The book opens with a rather stilted interview from 2010 in which Landler asked Hillary about her relationship with Obama. "To say she chose her words carefully doesn't do justice to the delicacy of the exercise," Landler relates. "She was like a bomb-squad technician, deciding which colour wire to snip as the timer ticked down to zero."

This sort of subtle humour infuses much of Landler's account, and he has an eye for revealing anecdotes. In tracing Hillary's hawkish approach to war, he describes a moment during Bill Clinton's presidency when two generals were trying to persuade the president to take action against Saddam Hussein, who was refusing to let weapons inspectors into Iraq. It was late and Bill Clinton went to bed to rest, and the two men continued discussing their concerns while the First Lady sat nearby, leafing through a magazine.

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Suddenly she spoke up, Landler writes. "Don't let him off this time," Hillary said. "You got to make sure you get him. Don't let him sneak out of this one."

In contrast to the vivid and informative Alter Egos, James D Boys' biography of Clinton is rather lifeless - readable but lacking complexity or depth.

In Hillary Rising, Boys adopts a traditional approach, beginning with Hillary's childhood in a middle class Republican household in Chicago and laying out "the route that Hillary Clinton has taken from her childhood to the gates of the White House."

Despite the wealth of source material available, Boys fails to include much of Hillary's own voice in the narrative, and is prone to making unsupported statements. He suggests that Hillary's father's harsh manners "manifested themselves in his daughter," while her mother's puritanical approach to dress was years later "still apparent in her daughter's appearance, causing negative connotations for her husband and his election hopes." This simplistic psychologising, instead of enriching our knowledge of Hillary's character, only serves to reinforce the stereotypes already attached to her.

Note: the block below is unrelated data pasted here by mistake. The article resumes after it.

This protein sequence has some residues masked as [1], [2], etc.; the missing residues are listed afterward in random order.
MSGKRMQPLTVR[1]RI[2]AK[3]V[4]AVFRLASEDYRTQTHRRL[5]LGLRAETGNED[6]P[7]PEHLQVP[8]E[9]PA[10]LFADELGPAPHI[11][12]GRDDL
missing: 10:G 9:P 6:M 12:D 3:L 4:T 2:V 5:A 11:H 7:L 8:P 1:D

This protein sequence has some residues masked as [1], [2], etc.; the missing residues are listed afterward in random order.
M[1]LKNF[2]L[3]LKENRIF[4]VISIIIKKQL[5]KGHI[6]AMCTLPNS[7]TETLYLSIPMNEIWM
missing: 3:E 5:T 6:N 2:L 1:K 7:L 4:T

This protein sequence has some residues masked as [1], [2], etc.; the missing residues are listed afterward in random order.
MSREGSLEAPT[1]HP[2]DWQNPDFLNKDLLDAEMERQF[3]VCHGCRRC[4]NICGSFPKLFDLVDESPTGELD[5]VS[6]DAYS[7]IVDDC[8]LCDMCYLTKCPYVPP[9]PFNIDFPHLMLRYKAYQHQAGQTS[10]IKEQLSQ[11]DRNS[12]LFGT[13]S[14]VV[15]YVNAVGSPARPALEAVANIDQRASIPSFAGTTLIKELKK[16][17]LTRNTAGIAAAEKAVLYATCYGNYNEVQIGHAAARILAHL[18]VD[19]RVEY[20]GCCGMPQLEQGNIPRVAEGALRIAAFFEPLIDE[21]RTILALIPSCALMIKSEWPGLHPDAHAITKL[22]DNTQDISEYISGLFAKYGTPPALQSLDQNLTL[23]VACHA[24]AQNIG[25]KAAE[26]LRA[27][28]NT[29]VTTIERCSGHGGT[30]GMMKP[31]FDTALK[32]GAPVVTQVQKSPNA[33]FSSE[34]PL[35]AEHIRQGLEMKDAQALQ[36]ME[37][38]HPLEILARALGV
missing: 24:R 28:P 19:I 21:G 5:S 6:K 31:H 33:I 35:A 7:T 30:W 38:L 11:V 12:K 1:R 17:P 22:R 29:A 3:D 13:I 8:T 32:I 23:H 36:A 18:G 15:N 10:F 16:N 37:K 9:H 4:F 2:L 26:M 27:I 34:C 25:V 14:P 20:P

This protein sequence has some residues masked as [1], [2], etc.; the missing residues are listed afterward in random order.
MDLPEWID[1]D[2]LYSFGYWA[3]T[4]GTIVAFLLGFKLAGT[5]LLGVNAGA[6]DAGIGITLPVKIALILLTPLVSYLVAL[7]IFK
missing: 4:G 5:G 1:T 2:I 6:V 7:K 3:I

Like Boys's book, Blumenthal's biography is structured chronologically. Written for teenagers and full of colour and detail, it is perfectly calibrated for an adolescent reader; but it's so fluent that it will be of interest to adults too. When she mentions that the Arkansas Gazette called Hillary "pushy, cold, and domineering," Blumenthal notes that such adjectives "are often used to describe assertive and successful women."

She has also dug up a set of contemporary photos that will appeal to readers of any age.

These three books offer different angles on Hillary and "Hillaryland"-the term aides used to describe her circle of advisors when Bill was president, and which has stuck ever since. All assumed that she would win the nomination.

Hillary has now reached the necessary delegate count, yet the wild trajectory of US politics makes any further predictions dangerous.

In a recent Reuters/Ipsos poll, Clinton held a double-digit lead over Trump, but Gallup poll placed her below Trump in American's perception of her honesty and trustworthiness.

Looking towards the future, Blumenthal simply ends her biography by asking, "could this woman be America's next commander in chief?" Despite Clinton's experience, qualifications and drive, a question remains the most honest answer.